The Registered Nursing Home Association (RNHA) says it is surprised and disappointed that the Care Quality Commission expects in future to be much more likely to use the courts to drive up standards in failing care homes.
This follows comments by the CQC chairman, David Prior, about plans to strengthen his legal team and gear up for a greater use of the court system to settle disputes about the quality of care being provided.
Said RNHA chief executive officer Frank Ursell: “Would it not be more appropriate for Mr Prior to be talking about ways of strengthening the help he and his inspection teams could give to care homes that are struggling to meet the requisite standards?
“We in the RNHA are disappointed that the chairman of the regulator is going down this highly adversarial route. The money the CQC chairman intends to spend on lawyers would be better spent on delivering training, education and other types of support to care home managers and staff. That is much more likely to result in better care for patients.”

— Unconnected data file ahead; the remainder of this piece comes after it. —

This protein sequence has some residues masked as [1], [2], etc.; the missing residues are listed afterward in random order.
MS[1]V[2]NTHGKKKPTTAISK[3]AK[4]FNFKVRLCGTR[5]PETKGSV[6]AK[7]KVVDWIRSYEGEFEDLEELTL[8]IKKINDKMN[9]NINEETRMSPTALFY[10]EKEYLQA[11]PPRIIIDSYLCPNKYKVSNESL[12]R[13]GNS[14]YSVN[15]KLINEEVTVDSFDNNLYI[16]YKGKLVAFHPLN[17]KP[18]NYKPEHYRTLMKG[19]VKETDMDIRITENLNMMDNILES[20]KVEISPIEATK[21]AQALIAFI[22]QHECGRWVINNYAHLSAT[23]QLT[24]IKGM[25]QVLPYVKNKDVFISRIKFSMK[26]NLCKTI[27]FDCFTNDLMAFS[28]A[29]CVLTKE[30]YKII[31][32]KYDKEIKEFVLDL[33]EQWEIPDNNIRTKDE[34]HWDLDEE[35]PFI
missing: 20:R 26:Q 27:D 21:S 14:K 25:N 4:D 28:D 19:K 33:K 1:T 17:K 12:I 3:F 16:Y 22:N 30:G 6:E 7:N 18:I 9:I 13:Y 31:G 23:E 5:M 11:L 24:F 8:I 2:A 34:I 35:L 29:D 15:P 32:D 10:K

He added: “We agree that poor care has to be tackled and we support measures intended to do that. But whilst legal action may be necessary in some cases, it sounds as though the threshold for court proceedings against care homes will soon be much lower than it is now. That smacks of a ‘sledgehammer to crack a nut’ policy.”
Mr Ursell also questioned whether, in the regulator’s eyes, there was going to be one law for the care home sector and one for the NHS. He asked: “Does it boil down to improving an NHS hospital when it fails to reach the desired standard but closing a care home?”
The RNHA will be seeking clarification of Mr Prior’s plans. Said Mr Ursell: “We want to know whether NHS hospitals will also be taken to court if they are judged ‘inadequate’ in their ability to provide safe care to patients? A hospital with an unsafe critical care unit, for example, must surely be capable of inflicting more acute harm on more people than any poorly run care home could ever do.”